Haemophilus influenzae

Haemophilus influenzae


Haemophilus influenzae is a common cause of respiratory tract infections. Most strains of H. influenzae are opportunistic pathogens, i.e. they live in their host without causing invasive disease unless other factors such as viral infections or compromised immunity create the opportunity.

H. influenza can be encapsulated or non-encapsulated. The non-encapsulated or non-typable strains are very common in the airways, and often cause respiratory infections including bronchitis, ear infections and, sometimes, invasive disease like bloodstream infections in susceptible hosts.

H. influenza type b (Hib) is a rare serotype that is particularly dangerous to infants and young children who, if unvaccinated, are susceptible to severe invasive infection. Hib disease can manifest as meningitis, epiglottitis, pneumonia, arthritis, and cellulitis. The polysaccharide capsule of Hib is primarily responsible for its virulence.


Only Hib is preventable through vaccination. Until the introduction and routine use of the Hib vaccine, H. influenzae type b was the leading cause of bacterial meningitis in infants and children in this country. With the introduction and routine use of Hib conjugate vaccines since ~1990, Hib disease has now become rare. The vaccine decreases the rate of carriage of Hib among vaccinated children, thereby decreasing the chance that unvaccinated persons will be exposed. While Hib disease has nearly disappeared in the United States and the developed world, the cost of the conjugate vaccine has limited its use in developing countries where the disease remains a major cause of morbidity and mortality.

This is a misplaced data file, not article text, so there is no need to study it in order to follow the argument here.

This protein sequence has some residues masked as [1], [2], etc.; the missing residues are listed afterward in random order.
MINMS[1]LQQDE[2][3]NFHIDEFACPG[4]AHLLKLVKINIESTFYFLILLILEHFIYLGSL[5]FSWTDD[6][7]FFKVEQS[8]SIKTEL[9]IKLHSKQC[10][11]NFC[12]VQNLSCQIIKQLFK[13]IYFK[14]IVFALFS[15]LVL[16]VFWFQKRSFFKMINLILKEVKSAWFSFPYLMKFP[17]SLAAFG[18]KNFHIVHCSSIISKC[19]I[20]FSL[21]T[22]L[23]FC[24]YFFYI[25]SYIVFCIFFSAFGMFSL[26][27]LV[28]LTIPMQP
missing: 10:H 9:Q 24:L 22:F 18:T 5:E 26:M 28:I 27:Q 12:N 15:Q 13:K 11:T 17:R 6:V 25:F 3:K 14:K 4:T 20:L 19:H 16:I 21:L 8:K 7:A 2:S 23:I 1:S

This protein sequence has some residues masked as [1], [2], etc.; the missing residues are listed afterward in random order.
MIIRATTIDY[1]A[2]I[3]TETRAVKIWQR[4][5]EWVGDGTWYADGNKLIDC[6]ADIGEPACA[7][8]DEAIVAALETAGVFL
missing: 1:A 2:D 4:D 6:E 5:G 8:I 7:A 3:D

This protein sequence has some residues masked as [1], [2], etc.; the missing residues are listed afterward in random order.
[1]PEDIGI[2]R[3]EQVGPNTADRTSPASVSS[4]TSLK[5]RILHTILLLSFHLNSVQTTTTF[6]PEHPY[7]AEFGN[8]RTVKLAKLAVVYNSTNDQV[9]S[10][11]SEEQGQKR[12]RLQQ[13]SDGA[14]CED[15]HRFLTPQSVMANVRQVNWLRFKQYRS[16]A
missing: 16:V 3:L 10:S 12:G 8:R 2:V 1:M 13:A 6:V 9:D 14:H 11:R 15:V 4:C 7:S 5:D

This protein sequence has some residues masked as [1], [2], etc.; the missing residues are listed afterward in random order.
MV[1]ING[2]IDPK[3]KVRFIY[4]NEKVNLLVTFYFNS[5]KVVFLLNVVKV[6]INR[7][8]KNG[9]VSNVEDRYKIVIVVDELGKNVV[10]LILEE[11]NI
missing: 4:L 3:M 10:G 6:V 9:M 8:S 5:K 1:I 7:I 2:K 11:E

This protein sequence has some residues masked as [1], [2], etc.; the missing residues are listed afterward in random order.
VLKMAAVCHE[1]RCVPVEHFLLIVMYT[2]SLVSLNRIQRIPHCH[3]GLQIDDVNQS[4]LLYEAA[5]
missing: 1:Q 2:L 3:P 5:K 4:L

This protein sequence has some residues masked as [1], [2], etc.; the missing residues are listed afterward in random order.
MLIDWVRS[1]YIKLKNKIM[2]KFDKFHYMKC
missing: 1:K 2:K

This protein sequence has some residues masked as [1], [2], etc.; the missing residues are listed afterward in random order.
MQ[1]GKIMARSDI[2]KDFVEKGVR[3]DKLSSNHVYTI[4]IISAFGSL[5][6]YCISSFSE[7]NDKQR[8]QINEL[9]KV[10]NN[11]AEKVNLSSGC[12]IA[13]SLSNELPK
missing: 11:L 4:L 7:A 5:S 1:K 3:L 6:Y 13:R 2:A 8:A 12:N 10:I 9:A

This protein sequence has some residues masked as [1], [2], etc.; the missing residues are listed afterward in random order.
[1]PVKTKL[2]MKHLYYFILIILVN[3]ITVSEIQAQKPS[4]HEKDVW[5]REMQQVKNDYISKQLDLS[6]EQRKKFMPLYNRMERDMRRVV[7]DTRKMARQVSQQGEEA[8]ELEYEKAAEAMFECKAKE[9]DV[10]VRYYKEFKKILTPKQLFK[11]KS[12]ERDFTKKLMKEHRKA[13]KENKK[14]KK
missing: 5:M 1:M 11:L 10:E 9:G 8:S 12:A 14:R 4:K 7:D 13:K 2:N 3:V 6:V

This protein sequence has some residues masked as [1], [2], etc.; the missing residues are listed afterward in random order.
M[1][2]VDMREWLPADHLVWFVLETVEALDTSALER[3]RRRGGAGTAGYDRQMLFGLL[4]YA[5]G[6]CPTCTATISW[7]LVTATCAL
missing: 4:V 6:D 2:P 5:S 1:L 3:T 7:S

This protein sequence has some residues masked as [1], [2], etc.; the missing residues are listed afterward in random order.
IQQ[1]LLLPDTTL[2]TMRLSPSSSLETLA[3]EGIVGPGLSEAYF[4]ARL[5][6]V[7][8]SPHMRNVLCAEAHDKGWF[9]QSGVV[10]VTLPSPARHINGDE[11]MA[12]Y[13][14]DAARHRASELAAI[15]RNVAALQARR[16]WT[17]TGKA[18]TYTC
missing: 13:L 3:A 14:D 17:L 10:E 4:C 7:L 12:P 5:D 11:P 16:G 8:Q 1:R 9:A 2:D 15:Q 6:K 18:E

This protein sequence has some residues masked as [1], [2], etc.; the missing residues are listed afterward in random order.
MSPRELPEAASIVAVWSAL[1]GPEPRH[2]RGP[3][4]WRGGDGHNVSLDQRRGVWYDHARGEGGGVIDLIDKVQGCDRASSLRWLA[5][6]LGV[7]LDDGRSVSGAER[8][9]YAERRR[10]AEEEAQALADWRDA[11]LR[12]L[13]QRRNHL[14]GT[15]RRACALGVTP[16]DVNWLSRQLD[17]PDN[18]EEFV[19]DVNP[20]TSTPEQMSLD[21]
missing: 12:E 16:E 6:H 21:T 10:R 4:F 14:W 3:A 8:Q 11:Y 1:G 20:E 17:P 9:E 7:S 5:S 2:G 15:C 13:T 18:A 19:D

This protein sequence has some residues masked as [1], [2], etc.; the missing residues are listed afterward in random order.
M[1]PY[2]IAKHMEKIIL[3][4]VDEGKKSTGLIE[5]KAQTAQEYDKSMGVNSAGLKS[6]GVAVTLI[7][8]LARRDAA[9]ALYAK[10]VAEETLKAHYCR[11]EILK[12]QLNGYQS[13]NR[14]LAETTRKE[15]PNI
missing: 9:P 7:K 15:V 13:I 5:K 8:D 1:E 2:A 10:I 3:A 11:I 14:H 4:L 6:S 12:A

For a detailed schedule of Hib vaccination recommendations, refer to recommendations published by the Advisory Committee on Immunization Practices (ACIP) or consult the Georgia Immunization Program.

Under specific circumstances, prophylaxis may be recommended for persons exposed to invasive Hib disease. These circumstances include prophylaxis of family members if an unprotected or under-protected child is in the home, and daycare contacts if 2 or more Hib cases occur in that setting. For more information on Hib prophylaxis, see the American Academy of Pediatrics, Committee on Infectious Diseases "Redbook."

All hospitals and labs are encouraged to promptly submit* isolates of Haemophilus influenzae to:

Georgia Public Health Laboratory 
Bacteriology Unit 
1749 Clairmont Road 
Decatur, GA 30033

The following form is to be used when submitting isolates:
Download this doc file. Bacteriology Submission Form

*In the Atlanta MSA, isolates are picked up by EIP personnel.

More about Haemophilus influenzae:

Download this pdf file. Haemophilus influenzae Disease in Georgia, 2008

Haemophilus influenzae Serotype b (Hib) Disease (CDC)

Download this pdf file. Georgia Epidemiology Report - Haemophilus influenzae Disease in Georgia

Download this pdf file. Public Health Nurse Protocol Manual 2013 (Other Infectious Diseases)